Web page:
In 2016, I decided to dive into Android development, mostly because I try to pick up a new technology stack once a year. I utilized Udacity’s Android Developer Nanodegree program to get up to speed on Android development. and this post will be reviewing the program.
Timeline to Completion
Udacity recommends 12 months to complete the program, but this is highly dependent on many factors such as: your current level of programming skills, your experience level in software development, how much free time you have and/or willing to commit, and etc. Personally, I finished the program in a month, and this was while holding down a full time job and putting in around 2 – 3 hours per day after work on weekdays and full day of effort during the weekends. 12 months sounded too long to me to get warmed up in Android development, so I decided to zoom through the course. However, do note that this was only possible because I was already an experienced software engineer who had a few years of experience in an object oriented programming language and was already familiar with many common concepts in software development. Your mileage may vary.
Nanodegree vs Nanodegree Plus
Udacity offers two types of Nanodegree programs, the normal version and the plus version. At the time of this writing, the standard nanodegree program costs $199 per month while the plus version costs $299 per month. The Nanodegree program is essentially a professional certificate of some sorts handed out by Udacity, which is supposed to give you some credibility in the field (whether it does or not is a whole another debate). The way that the Nanodegree Plus program differs (and can justify the higher costs) is that Udacity will guarantee that you will land a job in the field (in this case getting a job as an Android developer) within 6 months of completing the program or they will refund you the tuition costs. For those of you interested in taking a Nanodegree program because you want to switch fields or you want to find a new job, the extra costs might be worth it. I went with the normal Nanodegree program because I was only looking to learn.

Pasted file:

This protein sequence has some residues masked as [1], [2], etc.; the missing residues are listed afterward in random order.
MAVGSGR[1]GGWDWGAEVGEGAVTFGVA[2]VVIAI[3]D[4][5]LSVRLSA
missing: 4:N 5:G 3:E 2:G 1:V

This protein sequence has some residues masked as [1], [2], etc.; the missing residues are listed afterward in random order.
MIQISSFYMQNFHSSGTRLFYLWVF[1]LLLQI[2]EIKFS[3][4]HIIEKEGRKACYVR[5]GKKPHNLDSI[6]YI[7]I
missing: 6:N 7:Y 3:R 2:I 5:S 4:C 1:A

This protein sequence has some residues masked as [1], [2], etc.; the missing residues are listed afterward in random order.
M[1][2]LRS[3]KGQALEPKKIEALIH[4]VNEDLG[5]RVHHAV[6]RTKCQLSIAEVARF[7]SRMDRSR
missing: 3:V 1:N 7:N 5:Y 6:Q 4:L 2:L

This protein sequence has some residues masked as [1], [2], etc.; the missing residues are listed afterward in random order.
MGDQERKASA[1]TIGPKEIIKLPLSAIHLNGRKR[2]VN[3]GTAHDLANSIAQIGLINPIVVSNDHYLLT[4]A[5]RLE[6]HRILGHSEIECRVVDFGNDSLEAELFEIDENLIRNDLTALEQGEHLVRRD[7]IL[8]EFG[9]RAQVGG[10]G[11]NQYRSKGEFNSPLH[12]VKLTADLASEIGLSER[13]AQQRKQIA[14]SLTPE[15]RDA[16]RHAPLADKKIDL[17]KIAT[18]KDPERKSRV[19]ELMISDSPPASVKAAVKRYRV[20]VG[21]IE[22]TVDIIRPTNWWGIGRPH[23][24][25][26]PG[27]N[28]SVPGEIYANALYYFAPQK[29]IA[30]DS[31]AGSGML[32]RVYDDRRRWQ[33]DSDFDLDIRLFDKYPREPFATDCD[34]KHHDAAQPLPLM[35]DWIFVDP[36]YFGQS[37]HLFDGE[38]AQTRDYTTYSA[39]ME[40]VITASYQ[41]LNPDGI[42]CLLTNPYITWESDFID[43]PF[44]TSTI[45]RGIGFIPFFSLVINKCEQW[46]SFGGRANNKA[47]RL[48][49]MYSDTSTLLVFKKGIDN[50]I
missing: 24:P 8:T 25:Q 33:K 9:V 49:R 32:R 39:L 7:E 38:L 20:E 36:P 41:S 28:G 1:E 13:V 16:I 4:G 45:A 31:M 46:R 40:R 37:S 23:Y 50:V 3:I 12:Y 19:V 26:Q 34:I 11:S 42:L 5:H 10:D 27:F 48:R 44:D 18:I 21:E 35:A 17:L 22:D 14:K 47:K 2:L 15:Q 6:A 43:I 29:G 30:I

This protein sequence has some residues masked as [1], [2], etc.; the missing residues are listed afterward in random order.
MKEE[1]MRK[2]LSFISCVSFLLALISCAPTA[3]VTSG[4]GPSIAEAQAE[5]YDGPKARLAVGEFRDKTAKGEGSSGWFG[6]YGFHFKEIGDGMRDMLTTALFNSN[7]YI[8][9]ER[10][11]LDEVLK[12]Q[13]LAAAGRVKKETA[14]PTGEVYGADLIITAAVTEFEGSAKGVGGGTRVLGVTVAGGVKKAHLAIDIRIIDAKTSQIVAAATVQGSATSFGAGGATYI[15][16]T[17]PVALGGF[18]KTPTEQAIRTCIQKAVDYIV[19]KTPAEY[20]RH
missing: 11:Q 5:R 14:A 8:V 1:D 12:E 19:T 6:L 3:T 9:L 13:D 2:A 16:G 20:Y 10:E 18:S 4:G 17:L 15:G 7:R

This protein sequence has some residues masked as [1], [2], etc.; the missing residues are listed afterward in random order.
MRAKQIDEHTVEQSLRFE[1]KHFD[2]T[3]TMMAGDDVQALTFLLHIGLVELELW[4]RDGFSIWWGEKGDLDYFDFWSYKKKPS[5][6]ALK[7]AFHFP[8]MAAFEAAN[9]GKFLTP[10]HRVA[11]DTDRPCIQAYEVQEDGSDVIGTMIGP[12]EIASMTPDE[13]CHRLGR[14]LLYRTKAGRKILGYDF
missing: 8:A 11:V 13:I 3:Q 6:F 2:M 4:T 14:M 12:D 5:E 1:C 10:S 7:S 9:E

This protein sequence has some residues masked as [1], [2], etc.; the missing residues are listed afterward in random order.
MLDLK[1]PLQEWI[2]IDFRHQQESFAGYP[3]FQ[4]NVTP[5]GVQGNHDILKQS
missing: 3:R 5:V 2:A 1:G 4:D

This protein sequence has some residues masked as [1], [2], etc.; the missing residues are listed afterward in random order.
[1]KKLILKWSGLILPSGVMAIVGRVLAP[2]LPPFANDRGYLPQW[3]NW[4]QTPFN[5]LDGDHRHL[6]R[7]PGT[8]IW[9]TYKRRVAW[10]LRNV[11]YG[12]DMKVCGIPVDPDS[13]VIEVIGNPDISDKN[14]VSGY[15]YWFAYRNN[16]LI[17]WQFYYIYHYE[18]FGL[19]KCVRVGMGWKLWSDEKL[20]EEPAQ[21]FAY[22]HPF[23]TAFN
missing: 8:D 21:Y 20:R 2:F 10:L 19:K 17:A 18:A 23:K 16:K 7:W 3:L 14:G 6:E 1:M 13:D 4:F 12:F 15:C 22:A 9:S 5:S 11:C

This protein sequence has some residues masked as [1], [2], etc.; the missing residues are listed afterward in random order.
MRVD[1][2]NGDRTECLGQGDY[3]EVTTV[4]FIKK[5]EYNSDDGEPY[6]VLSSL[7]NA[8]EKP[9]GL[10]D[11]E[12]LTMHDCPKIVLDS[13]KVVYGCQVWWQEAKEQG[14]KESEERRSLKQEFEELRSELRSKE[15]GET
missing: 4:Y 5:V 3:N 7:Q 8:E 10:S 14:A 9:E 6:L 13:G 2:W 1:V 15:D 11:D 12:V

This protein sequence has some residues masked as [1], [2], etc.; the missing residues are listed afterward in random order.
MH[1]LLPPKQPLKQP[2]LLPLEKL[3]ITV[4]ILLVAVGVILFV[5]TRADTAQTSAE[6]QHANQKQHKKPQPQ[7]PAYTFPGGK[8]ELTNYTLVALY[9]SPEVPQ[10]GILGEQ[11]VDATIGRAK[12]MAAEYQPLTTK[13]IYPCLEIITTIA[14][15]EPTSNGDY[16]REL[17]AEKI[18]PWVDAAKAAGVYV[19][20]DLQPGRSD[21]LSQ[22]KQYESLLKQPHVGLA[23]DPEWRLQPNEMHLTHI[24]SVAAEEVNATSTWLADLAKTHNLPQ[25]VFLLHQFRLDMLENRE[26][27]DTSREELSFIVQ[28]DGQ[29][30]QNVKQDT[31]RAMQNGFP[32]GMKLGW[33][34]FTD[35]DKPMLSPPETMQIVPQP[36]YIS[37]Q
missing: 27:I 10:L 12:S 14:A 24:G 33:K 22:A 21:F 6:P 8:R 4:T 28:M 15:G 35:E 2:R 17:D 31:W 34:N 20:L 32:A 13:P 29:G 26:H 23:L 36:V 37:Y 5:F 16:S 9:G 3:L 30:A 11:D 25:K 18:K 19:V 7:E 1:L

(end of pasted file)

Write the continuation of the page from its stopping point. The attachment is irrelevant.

I’ve always been super skeptical of MOOCs (Massive Open Online Courses) in general due to the low completion rates of around 15%. A lot of these MOOCs are free and generally when you don’t pay for a class and there isn’t much of a consequence for not completing it, the motivation to do so is pretty low. But after completing the course, I do believe that MOOCs are awesome, given that you’re willing to put your best effort into it. With MOOCs, you really do get out what you put in.
The course’s syllabus is project based in that with each unit, you have to first go through a video course and then complete a project utilizing what you’ve learned in that unit. Applying what you’ve learned is the best way to learn anything so I really enjoyed the project based approach to learning. The course currently has 8 projects, with each project building upon the knowledge that was built upon in the previous project.